From RBI to Fed, communication strategy critical
Though two press conferences, one by the finance minister and the other a joint one by the RBI Governor and his successor, were meant to clear the communication between the government and the markets, economy watchers ended up getting more confused. While the finance minister reiterated his situation-under-control message, throwing in statistics that buttressed his point, the RBI press conference confused matters. Despite the rupee falling from 59.9 on July 15 when RBI began its rupee tightening to 64.63 yesterday, Governor D Subbarao reiterated RBI had done the right thing and that no one really knew what would have happened had it not intervened. While Subbarao’s statement was along expected lines, what confused matters is that on Tuesday, the day after Governor-designate Raghuram Rajan joined RBI on deputation prior to taking over, RBI issued a circular suggesting some rethinking since it talked of the need to look at growth. Theoretically, RBI can try to keep rates high at the short end of the market to discourage speculation while conducting open market operations to keep long rates low to stimulate growth, but the reality is this hardly works. Which is why 10-year rates rose from 7.56% on July 15 to 8.23% yesterday—banks are increasingly raising their base rates due to this. More important, even if short-end rates rise to 12%, this means the cost of speculating on the rupee are just 1% a month—if the rupee depreciates by more than this, and it has many times more, speculation is still profitable.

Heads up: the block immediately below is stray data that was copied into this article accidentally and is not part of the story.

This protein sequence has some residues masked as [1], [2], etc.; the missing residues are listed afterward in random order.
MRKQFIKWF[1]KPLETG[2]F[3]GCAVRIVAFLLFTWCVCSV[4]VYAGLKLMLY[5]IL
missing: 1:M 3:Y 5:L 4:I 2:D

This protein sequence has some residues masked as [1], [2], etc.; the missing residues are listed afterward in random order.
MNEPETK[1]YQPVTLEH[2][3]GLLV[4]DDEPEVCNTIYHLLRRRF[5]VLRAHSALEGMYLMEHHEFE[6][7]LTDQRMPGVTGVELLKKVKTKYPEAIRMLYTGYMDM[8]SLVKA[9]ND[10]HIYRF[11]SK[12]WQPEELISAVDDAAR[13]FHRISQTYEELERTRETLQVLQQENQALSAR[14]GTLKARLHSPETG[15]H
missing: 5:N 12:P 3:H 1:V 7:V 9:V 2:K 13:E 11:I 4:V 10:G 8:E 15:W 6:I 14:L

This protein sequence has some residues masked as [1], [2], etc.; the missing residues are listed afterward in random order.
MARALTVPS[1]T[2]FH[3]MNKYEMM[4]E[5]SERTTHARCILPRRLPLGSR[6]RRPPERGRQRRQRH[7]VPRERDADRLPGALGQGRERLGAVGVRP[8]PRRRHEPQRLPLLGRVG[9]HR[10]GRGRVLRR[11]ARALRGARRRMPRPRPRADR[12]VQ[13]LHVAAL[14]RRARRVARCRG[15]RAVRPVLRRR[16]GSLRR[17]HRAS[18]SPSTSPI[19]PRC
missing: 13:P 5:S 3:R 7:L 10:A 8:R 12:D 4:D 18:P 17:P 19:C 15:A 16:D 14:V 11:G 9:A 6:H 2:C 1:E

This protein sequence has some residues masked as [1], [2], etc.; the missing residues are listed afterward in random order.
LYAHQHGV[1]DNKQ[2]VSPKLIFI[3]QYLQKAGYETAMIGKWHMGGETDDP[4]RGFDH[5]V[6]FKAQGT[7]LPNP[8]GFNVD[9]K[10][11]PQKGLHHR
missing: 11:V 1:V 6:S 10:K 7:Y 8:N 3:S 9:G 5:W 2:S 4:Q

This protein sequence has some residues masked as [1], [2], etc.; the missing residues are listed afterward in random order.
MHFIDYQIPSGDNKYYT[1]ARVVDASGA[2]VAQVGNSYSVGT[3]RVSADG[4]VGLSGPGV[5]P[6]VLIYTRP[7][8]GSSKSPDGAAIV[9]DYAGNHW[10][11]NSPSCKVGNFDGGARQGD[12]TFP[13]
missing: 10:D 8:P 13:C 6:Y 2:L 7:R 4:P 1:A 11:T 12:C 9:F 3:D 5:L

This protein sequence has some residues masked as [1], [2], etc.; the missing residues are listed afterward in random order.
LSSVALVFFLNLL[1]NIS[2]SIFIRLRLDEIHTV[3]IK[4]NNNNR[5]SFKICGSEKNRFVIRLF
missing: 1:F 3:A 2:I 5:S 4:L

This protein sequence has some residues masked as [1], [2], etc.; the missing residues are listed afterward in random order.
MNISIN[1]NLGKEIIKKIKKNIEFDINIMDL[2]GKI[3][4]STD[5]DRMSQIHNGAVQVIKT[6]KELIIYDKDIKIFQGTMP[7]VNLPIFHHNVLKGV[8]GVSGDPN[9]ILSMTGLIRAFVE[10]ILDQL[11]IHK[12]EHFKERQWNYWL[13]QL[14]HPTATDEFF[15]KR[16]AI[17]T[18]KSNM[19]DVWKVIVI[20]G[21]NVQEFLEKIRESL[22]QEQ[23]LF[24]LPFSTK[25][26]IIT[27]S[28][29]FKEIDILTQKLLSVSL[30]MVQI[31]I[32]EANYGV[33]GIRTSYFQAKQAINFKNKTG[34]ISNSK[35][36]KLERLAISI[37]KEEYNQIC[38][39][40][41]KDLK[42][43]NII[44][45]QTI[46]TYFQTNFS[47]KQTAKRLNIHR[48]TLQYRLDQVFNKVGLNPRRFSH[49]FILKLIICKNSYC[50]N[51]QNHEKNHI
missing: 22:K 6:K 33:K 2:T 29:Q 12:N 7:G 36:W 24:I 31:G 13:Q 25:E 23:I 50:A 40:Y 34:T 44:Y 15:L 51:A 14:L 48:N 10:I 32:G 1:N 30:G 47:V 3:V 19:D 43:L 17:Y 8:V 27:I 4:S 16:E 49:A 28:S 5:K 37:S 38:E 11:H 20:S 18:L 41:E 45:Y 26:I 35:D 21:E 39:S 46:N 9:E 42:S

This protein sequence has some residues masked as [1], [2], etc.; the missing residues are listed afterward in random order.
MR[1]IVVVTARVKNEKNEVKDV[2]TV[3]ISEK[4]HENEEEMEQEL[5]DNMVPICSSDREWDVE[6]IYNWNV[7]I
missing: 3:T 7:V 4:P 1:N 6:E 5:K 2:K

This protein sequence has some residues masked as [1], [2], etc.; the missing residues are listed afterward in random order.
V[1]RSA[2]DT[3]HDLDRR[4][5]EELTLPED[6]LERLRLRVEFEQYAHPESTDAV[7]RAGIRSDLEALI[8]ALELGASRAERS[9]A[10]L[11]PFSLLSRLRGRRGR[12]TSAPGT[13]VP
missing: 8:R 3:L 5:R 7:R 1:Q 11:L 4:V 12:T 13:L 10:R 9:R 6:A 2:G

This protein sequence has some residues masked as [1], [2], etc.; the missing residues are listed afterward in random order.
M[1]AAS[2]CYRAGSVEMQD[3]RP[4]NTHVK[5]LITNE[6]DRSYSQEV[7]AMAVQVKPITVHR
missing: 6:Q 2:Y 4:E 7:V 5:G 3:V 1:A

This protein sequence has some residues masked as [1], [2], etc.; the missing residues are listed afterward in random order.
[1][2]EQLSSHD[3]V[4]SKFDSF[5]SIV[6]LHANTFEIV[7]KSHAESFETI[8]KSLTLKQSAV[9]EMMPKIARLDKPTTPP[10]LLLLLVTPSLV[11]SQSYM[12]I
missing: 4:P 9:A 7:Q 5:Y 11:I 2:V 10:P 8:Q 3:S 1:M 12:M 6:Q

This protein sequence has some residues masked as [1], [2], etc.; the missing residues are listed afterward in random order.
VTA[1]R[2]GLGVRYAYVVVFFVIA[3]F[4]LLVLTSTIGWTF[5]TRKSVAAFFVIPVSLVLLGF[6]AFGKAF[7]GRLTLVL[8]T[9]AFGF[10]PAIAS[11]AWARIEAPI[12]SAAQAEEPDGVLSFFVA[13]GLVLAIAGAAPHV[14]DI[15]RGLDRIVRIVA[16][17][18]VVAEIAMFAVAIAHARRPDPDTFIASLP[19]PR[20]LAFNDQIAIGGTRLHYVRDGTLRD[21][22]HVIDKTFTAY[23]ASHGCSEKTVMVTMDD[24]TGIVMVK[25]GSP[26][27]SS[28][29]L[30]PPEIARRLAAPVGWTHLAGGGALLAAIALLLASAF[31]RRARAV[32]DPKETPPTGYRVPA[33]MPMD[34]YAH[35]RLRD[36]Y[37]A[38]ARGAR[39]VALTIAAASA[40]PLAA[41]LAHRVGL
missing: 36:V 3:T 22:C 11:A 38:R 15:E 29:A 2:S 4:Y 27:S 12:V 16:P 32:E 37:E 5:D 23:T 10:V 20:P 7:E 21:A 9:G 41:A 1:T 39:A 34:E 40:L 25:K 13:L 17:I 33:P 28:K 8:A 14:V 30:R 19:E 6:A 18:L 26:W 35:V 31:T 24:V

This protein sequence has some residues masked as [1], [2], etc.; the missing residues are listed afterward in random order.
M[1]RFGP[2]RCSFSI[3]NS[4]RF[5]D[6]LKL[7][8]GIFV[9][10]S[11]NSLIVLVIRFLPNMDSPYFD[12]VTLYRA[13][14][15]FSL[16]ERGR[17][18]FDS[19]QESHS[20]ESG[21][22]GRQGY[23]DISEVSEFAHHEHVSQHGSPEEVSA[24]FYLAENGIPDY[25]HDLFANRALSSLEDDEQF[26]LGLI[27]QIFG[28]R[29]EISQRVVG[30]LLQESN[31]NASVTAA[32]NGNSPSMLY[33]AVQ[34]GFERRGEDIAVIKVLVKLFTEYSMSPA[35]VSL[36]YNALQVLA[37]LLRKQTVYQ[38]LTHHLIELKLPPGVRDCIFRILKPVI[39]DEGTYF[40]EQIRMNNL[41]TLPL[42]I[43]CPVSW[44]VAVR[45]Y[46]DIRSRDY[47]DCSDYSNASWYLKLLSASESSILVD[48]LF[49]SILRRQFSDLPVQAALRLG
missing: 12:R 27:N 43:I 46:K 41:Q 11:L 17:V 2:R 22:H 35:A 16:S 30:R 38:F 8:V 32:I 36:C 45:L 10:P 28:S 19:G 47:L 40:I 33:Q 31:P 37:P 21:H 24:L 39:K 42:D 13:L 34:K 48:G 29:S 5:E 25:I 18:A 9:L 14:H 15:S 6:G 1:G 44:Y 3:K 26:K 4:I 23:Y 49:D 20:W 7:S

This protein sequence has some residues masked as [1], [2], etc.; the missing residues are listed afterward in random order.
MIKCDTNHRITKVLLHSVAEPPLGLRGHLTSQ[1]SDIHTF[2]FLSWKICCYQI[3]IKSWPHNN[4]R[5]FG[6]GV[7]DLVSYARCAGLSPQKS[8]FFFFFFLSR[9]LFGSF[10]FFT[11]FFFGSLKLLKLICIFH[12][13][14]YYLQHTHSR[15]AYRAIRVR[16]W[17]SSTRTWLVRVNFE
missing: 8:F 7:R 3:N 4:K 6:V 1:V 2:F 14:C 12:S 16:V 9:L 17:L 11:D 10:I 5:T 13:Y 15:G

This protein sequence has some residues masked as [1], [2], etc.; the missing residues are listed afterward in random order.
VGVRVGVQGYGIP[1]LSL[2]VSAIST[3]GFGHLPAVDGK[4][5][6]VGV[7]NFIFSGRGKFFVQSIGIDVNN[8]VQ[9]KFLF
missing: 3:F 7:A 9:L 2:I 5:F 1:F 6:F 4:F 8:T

If it helps, keeping communication lines straight is also something that figures prominently in the FOMC minutes released late Wednesday. Since markets have been confused by Fed Chairman Bernanke’s statements on when he would begin the taper, FOMC participants discussed how best to communicate the taper schedule with the market, or the indicators to watch for—unemployment, housing starts, whatever—to see where the Fed would go. So far, there is little in the minutes to suggest the Fed won’t start with a $5bn cut in monthly bond purchases from September. The actual impact will depend on what the Fed says in its September 18 meeting. If the $5bn is mainly concentrated on US Treasury and not on the mortgage-backed securities, this could be construed to mean the Fed’s approach will be dovish to begin with as housing markets still aren’t robust enough. While the pace of withdrawal will be important for countries like India, the larger point is that compression of the CAD—if you accept the FM’s lower $70bn estimate—won’t be enough to save the rupee. You need high capital flows. Between FY09 and FY12, for instance, though India’s CAD worsened from 2.3% of GDP to 4.2%, strong FDI and FII flows ensured the rupee depreciated from just 46 to the dollar to 48.1. In contrast, while the CAD, to use the numbers put out by the FM, is projected to improve from 4.8% of GDP in FY13 to 3.7% in FY14, the rupee has weakened from an average of 54 to the dollar in FY13 to 64.8 on Thursday. Which is why the FM spoke of $9.1bn of FDI in Q1 and the money to be raised by PSUs. Projecting old data, the Q1 FDI for instance, is a bad idea since the FII outflows based on this metric would cancel out a large part of the FDI inflows. The falling rupee can’t really be fixed till structural issues like CAD are addressed, but a high interest rate regime can’t stem the rupee’s fall either, while it has the potential to considerably damage growth.